* ♦ #
D. 6. SMITH, an automobile man of Crows
Landing, is at the Dale.
** * .
r. E. BT/CKHOLZ, a Merced merchant, is regis
tered at the Batter.
a.' ' *t•' i Mj
THOMAS H. THOMPSON, a Tulare rancher, I*
at the Sutter.
* * *
ROBERT BRITT of Chicago is a guest at the
* "ft *
3EORGE C. ALLEN, a Chic© capitalist, ia at tha,
NOVEMBER 16, 1912
IN the days when
with the gentle
we wrested from
the placid bosom of
a dead language
the beautiful story
of Jason's quest for the Golden Fleece,
Here, in the vernacular —or there
abouts—is a ferry tale that, if it had
been of earlier birth, might have fur
nished the late P. Ovidiua Naso with
the subject for an immortal poem.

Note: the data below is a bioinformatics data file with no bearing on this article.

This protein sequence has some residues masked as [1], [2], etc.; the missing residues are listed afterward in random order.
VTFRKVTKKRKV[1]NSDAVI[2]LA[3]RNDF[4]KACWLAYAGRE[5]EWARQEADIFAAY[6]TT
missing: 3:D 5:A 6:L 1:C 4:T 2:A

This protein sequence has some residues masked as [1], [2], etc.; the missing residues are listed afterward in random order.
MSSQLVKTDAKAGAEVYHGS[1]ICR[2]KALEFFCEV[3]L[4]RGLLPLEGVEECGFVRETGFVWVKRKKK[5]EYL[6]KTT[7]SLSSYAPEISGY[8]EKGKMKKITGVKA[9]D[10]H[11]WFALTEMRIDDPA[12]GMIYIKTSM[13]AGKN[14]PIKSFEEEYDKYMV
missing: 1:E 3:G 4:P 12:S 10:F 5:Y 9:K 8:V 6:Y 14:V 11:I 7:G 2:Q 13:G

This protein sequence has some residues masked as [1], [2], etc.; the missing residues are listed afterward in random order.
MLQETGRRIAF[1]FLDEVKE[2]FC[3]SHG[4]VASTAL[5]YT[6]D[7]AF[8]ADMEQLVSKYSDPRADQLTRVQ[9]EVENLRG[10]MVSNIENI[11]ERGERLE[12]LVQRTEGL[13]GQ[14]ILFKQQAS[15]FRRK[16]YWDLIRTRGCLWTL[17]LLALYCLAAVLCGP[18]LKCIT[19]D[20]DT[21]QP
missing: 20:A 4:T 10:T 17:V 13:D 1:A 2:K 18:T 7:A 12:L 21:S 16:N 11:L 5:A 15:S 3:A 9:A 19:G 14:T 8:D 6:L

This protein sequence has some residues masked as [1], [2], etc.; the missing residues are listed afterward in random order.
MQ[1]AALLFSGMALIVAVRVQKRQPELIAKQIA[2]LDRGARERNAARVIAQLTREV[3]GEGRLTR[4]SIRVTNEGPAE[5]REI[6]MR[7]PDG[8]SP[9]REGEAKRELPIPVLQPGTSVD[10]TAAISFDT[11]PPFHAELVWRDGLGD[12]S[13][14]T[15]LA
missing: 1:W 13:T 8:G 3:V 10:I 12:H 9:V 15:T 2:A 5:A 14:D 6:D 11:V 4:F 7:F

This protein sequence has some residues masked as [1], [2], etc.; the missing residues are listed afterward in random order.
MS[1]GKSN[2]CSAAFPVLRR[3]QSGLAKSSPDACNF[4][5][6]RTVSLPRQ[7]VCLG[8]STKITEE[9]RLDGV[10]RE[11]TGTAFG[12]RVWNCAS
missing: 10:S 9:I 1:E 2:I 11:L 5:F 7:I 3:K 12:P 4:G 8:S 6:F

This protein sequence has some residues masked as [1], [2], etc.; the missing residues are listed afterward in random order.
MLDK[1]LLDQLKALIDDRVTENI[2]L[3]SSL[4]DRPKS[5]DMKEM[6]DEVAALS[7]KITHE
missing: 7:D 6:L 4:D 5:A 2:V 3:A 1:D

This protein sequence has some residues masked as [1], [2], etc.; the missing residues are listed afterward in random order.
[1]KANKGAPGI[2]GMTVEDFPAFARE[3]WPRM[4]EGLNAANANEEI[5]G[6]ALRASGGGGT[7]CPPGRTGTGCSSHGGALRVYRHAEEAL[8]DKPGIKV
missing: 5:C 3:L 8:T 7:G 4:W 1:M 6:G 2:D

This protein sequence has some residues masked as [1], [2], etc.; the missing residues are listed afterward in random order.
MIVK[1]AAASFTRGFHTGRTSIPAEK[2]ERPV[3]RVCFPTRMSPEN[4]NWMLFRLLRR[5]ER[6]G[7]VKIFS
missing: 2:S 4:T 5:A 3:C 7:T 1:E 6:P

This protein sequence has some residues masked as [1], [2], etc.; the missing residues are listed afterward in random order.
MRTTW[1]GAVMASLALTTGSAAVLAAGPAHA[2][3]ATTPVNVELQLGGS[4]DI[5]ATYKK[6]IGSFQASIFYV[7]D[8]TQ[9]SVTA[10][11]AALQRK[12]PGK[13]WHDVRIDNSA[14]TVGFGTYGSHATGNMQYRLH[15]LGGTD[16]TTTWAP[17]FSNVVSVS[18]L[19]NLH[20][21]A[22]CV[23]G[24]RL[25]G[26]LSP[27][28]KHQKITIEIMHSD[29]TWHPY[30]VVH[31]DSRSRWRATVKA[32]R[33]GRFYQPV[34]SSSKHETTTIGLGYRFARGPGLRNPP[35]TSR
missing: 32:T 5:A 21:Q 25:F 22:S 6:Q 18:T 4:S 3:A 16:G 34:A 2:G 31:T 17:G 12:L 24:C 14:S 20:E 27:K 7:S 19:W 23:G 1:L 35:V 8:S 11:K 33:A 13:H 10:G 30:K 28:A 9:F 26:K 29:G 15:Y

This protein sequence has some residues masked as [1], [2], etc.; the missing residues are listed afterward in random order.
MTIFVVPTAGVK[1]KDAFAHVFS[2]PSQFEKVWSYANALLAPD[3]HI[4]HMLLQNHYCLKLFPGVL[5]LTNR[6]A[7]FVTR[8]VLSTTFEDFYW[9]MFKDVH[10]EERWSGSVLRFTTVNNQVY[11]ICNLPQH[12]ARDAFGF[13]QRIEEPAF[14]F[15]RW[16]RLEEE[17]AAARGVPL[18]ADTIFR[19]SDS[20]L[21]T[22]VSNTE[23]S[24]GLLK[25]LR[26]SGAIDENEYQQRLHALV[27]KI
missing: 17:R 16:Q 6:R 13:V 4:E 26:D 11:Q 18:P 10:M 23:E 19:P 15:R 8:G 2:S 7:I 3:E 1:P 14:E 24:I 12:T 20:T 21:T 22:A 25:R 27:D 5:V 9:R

"Helen's quest for the Pumpkin Pie"
would be an appropriate title 'or this
modern version of an ancient fairy
Helen—which Is not her name—«
crossed the bay about a month ago on
a Key Route steamer. It was the
luncheon hour and she was hungry.
It was not until she had finished her
dessert that she realized that the
pumpkin pie with which she had con
cluded her meal had been made ft?
a cook with a soul. It was real
pumpkin pie and Helen knew it,» for
sue came from a part of the land
where the fruit of the cucurbitaceouß
vine is one of the household gods.
"That's the best pun'kin pie I've
tasted since I came west," she tolct
the waiter as she settled her bill.
"Where do you get it?"
"Don't know exactly, ma'am, 1 * ha re
plied, "but I believe some woraanl
makes the pun'kin and apple pies tor
this boat. I heard she did."
A deck hand said "All ashore" about
this time and Helen had to "beat it."
The memory of that pie lingered]
with her and It was with some regret
that she realized her neglect to note
the name of the boat on which it had